Students’ interest and experiences in the forum was evidence for us that our students realized there is more to the issue of racism than just their perspective. At the same time, we also wanted students to be able to see that civil discourse can exist among people who have differing opinions about issues in the U.S. We wanted students to have a personal investment in the forum, so they developed their own questions and moderated the forum discussion. The panel was made up of two educators, a pastor, the mayor of our local town, and a police officer from a neighboring community. Each member had a differing perspective on the questions the students presented, and their opinions divided sharply particularly on the issue of the Black Lives Matter group. By listening to these differing perspectives, students were able to witness and engage with multiple perspectives and the people behind these perspectives. They saw that people with differing views were able to talk civilly and do it in a way that made it clear they had considered what they believe and why they believe it.
We were so pleased with the outcomes of this inquiry as it culminated in the public forum. Not only did students learn about important issues related to race, but they experienced civil discourse on the topic and, we think, took a small but important and thoughtful step into the civic area. Below are some quotes from our students that we think support our view that this inquiry experience made a difference!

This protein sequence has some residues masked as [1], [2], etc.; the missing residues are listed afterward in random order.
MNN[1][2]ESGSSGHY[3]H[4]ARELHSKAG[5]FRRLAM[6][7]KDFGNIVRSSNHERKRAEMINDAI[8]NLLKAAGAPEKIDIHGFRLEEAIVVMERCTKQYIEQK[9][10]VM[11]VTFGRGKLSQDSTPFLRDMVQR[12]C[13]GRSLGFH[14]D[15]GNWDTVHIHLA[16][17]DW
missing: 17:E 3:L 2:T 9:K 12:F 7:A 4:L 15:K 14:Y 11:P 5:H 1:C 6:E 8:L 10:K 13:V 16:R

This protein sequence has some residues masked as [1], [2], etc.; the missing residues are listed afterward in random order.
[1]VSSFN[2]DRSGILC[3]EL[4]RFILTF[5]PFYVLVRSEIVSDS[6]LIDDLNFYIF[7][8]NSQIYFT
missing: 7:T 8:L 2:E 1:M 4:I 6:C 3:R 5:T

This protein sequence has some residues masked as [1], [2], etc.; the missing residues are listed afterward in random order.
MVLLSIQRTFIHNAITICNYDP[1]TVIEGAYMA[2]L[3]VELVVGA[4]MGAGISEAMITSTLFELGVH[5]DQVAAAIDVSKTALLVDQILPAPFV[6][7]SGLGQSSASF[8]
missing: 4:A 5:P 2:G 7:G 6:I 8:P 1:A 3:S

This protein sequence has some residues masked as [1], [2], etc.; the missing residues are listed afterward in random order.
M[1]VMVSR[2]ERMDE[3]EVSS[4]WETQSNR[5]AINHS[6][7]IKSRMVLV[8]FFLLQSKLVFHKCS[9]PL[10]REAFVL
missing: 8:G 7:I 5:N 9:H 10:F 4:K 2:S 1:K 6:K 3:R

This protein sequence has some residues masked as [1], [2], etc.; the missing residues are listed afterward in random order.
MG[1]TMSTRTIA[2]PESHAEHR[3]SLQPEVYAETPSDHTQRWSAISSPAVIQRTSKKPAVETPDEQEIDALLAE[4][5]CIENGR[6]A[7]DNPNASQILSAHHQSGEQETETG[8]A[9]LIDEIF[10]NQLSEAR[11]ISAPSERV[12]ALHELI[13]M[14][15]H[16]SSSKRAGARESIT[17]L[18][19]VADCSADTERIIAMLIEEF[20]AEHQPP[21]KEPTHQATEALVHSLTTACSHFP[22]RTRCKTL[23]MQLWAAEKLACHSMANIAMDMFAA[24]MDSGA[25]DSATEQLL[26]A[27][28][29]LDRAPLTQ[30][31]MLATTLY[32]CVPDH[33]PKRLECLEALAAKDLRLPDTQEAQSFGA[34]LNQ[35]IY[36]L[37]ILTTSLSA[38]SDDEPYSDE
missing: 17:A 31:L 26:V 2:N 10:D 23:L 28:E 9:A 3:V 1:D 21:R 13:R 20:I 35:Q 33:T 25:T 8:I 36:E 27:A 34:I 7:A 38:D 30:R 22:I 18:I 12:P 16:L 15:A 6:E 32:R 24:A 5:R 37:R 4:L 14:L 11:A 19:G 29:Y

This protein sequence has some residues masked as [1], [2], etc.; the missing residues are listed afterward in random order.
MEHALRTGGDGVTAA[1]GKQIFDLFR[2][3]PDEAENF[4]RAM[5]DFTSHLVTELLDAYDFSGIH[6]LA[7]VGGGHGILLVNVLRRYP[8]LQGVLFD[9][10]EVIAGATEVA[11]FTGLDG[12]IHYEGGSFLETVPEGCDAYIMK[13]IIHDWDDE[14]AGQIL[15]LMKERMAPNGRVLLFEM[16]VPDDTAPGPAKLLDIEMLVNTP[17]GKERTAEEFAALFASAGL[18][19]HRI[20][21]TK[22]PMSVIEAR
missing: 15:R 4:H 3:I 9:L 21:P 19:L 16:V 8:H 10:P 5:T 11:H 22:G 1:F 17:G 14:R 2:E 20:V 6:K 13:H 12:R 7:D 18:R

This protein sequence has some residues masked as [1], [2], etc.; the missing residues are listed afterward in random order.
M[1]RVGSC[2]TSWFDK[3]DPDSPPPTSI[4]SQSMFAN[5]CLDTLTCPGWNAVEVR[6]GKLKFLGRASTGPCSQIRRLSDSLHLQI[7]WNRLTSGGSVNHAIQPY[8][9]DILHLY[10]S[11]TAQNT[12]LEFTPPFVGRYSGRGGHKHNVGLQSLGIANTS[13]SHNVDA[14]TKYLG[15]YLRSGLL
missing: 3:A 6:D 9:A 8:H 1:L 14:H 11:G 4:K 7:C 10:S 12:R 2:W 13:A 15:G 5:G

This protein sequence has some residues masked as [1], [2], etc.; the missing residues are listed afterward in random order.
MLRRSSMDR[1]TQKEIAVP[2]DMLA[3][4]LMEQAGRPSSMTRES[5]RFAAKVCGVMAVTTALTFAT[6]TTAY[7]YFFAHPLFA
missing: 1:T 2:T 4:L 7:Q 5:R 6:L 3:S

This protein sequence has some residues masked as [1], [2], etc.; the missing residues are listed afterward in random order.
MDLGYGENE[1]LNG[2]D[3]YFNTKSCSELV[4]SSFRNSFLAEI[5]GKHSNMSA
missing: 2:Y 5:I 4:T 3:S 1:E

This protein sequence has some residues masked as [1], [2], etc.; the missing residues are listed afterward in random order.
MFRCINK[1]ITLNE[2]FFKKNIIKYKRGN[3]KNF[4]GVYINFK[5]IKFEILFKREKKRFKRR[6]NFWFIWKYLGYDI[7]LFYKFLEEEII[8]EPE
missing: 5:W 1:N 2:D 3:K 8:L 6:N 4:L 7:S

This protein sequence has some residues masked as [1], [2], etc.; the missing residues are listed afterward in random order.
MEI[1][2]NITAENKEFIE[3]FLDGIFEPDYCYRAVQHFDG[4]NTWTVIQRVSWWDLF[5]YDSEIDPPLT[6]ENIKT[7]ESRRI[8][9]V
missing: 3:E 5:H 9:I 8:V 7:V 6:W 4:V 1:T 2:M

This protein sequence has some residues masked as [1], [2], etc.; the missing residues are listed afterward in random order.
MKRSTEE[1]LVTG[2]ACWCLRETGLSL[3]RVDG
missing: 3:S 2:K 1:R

- The forum went even better than I imagined. The panel was great.
- I loved how we all the different points of view on racism from the community.
- It was really interesting to me the differing perspectives of the different members on the panel. It helped me see a perspective that I had not seen before.
- This inquiry has been an amazing unit because of being able to see what people with personal experiences and political views have seen.
- It allowed us to go outside of ourselves and to understand the backgrounds of those who have come from different places.
- The past inquiry helped me understand and realize the affects of the civil rights movement and how it impacted individual people.
- It is very important to understand and recognize different opinions and points of view. It allows us as students to be exposed to new ideas, which is essential in learning and forming our own opinions.
- I can now see what is happening for once. I feel like I was blind to the world and most of its problems.
- The last inquiry made me more aware of the racism issues going on in our country.
- It really gave me a perspective on how other people think about racism and not myself.